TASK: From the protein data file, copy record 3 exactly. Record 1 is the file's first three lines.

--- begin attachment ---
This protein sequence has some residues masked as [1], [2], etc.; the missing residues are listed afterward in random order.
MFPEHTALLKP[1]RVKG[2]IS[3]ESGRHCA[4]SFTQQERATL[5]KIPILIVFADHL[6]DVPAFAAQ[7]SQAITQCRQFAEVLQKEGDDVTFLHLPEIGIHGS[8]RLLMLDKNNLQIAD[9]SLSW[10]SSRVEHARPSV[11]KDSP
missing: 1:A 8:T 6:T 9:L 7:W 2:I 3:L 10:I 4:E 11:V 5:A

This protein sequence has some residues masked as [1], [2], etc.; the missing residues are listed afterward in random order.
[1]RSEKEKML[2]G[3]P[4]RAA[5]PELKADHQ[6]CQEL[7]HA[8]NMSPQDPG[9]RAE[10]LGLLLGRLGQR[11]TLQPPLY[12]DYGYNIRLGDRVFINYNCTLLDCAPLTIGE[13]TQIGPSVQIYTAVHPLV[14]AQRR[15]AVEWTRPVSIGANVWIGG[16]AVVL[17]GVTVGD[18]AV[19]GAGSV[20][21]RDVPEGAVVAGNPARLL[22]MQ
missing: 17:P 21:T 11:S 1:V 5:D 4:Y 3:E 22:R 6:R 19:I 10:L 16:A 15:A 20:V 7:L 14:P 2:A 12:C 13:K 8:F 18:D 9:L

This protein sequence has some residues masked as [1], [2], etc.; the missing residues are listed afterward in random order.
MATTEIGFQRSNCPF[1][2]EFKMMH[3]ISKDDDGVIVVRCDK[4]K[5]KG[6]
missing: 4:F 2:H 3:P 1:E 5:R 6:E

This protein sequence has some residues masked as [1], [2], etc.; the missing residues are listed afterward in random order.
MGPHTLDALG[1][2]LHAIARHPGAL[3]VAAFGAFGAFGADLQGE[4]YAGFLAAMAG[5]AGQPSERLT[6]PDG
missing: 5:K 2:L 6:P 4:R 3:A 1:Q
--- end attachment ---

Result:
This protein sequence has some residues masked as [1], [2], etc.; the missing residues are listed afterward in random order.
MATTEIGFQRSNCPF[1][2]EFKMMH[3]ISKDDDGVIVVRCDK[4]K[5]KG[6]
missing: 4:F 2:H 3:P 1:E 5:R 6:E